This resource has been developed by the Science Teachers’ Association of Ontario / L’association des professeurs de sciences de l’Ontario with funding and technical support from Maple Leaf Foods.

There are three parts to this resource:

Grade 1: Food Safety

Written by Tara Webb & Gordon Webb

This resource will look at the Science of how and why our food needs to be safe. It’s filled with fun ways of learning the do’s and don’ts of food.

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Grade 5: Food Safety: A companion to the FightBAC! Program

Written by Stanley R. Taylor & Meaghan Mevarty

This resource has been written as a companion piece for teachers of Grade 5 using Fight BAC! For Food Safety created by the Canadian Partnership for Consumer Food Safety Education. Click on “Downloads” and find the ‘4-7 Learning Kit’. There are many other resources listed on this page. “The FightBAC!TM Campaign is a consumer awareness campaign designed to give consumers the knowledge they need to keep themselves and their families safe from foodborne illness.”

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Grade 8: What’s that in my food? Using inquiry and design skills to solve a problem related to food safety

Written by Julie Kretchman & Shawn Gibson

Background Information:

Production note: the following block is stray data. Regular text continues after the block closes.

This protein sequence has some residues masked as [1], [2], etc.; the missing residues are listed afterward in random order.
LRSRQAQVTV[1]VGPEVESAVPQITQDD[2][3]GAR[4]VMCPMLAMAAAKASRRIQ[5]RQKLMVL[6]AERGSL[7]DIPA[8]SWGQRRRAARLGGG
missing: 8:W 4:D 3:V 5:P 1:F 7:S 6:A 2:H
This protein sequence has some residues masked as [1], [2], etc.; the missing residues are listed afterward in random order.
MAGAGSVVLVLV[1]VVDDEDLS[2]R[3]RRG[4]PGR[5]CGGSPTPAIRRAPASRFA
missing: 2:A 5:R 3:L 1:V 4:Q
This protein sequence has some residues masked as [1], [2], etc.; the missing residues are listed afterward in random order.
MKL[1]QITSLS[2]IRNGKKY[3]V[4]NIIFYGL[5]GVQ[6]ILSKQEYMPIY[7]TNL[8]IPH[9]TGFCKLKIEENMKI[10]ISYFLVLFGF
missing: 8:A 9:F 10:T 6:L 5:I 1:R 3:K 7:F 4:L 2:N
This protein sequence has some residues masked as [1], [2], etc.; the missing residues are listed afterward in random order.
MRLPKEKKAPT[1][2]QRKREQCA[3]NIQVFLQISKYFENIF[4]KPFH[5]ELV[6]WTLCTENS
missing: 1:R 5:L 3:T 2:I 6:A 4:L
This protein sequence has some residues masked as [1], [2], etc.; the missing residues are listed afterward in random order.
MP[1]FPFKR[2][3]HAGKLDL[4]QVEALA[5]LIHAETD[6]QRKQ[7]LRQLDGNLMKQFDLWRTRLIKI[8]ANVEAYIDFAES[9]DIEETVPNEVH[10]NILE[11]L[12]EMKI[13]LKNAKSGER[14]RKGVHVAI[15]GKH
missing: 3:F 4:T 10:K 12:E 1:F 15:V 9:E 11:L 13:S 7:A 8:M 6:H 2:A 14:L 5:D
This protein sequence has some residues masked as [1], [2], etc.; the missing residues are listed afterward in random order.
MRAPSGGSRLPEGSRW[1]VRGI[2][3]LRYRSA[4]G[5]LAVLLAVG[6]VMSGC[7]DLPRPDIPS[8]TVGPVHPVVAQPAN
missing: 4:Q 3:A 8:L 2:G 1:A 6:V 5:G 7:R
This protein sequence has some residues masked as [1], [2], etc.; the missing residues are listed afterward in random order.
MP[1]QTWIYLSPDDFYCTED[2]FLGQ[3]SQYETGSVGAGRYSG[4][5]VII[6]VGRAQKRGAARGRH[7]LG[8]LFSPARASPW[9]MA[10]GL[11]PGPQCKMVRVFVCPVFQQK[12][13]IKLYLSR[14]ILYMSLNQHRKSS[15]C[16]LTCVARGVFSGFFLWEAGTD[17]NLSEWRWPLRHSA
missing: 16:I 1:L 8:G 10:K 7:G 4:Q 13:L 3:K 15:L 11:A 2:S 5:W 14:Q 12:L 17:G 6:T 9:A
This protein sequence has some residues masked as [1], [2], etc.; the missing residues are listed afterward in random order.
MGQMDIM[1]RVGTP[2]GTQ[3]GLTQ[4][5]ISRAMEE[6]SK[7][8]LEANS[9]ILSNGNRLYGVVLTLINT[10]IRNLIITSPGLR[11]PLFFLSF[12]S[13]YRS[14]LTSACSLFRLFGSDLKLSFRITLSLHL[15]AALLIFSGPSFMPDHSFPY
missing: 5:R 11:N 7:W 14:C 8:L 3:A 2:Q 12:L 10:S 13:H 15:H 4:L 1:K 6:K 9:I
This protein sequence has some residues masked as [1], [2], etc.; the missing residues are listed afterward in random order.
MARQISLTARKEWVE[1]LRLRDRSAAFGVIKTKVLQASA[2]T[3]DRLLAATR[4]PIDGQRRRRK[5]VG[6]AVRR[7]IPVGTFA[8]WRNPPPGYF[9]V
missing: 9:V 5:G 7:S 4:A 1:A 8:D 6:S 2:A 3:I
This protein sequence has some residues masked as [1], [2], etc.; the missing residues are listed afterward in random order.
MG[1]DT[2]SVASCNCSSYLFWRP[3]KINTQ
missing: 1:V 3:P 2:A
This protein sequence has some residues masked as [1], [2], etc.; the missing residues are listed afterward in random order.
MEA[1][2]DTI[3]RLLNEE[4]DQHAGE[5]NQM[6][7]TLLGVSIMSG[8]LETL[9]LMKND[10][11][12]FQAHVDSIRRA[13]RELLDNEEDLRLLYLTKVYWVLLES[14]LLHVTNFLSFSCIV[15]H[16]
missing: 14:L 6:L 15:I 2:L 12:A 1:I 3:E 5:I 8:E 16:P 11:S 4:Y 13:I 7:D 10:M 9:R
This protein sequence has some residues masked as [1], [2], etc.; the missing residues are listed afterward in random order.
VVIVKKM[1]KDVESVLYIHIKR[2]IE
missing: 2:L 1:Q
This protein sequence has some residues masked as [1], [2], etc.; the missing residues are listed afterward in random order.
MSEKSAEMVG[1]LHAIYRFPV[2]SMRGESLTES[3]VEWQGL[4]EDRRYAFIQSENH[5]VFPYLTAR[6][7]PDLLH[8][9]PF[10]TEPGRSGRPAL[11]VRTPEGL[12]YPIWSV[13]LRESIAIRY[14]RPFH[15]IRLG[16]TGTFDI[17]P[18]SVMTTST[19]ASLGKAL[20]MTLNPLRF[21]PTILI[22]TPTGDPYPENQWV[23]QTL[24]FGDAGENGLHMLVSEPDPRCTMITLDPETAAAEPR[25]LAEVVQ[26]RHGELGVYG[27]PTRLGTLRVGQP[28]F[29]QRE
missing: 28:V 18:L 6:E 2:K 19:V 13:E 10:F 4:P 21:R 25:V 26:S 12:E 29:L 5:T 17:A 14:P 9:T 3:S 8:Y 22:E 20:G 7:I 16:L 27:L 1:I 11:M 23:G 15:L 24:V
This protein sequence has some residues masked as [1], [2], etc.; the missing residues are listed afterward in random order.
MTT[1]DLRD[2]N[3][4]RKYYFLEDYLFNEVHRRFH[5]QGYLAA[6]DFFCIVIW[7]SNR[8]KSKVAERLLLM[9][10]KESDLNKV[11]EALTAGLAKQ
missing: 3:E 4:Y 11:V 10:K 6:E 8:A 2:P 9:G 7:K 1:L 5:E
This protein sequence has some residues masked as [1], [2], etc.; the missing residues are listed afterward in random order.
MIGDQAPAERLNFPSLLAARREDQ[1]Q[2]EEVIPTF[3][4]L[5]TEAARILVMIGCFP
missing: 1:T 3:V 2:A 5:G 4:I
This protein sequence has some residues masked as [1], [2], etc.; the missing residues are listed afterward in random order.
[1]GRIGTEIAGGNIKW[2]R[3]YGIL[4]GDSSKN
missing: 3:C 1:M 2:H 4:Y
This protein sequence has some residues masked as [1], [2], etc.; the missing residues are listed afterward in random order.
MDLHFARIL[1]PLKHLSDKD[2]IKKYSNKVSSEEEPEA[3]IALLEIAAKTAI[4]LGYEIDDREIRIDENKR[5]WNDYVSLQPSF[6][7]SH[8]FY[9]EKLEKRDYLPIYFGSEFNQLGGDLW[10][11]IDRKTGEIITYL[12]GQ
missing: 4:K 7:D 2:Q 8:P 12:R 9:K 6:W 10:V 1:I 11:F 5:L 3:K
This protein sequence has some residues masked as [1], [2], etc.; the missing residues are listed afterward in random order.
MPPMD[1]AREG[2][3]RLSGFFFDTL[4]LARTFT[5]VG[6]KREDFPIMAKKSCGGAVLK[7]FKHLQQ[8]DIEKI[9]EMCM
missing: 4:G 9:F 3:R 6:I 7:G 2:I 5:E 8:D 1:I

Maple Leaf Foods (MLF), headquartered in Toronto, employs approximately 24 000 people across Canada. In 2008, Maple Leaf Foods (MLF) had sales of approximately $5.2 billion. Maple Leaf Consumer Foods produces fresh, ready-to-cook, and ready-to-eat packaged meats under brand names including Maple Leaf, Schneiders, Prime Naturally, Parma, and Shopsy’s. On August 7, 2008, Maple Leaf Foods learned that one of the products produced at its Bartor Road processing plant was being investigated by an Ontario local public health authority in connection with an outbreak of listeriosis. Over the ensuing weeks, rigorous testing was carried out, experts were consulted, recalls were issued, the plant was closed for a comprehensive examination and thorough cleaning, and both Maple Leaf Foods and the Canadian government carefully reviewed their procedures for ensuring the safety of food products. By the end of 2008, the Bartor Road facility was operating again, with enhanced testing protocols, and Maple Leaf Foods had appointed a new Chief Food Safety Officer and embarked on additional employee training and an extensive review of all manufacturing facilities. Click here for more details.

Inquiry and Design Process Skills:
This listeriosis outbreak and the steps that were undertaken to solve the problem present students with a dramatic real-life example of applying scientific inquiry and technological problem-solving skills to a problem related to science, technology, society, and the environment. But food safety is an issue everywhere, not just at processing plants. In a culminating task, students can apply what they have learned as they analyze a foodrelated process and design techniques or technology to improve the safety of the food. Alternatively, they can apply what they have learned to debate the safety of Canada’s food industry.

Big Ideas:

  • Healthy cells contribute to healthy organisms
  • Systems are interdependent

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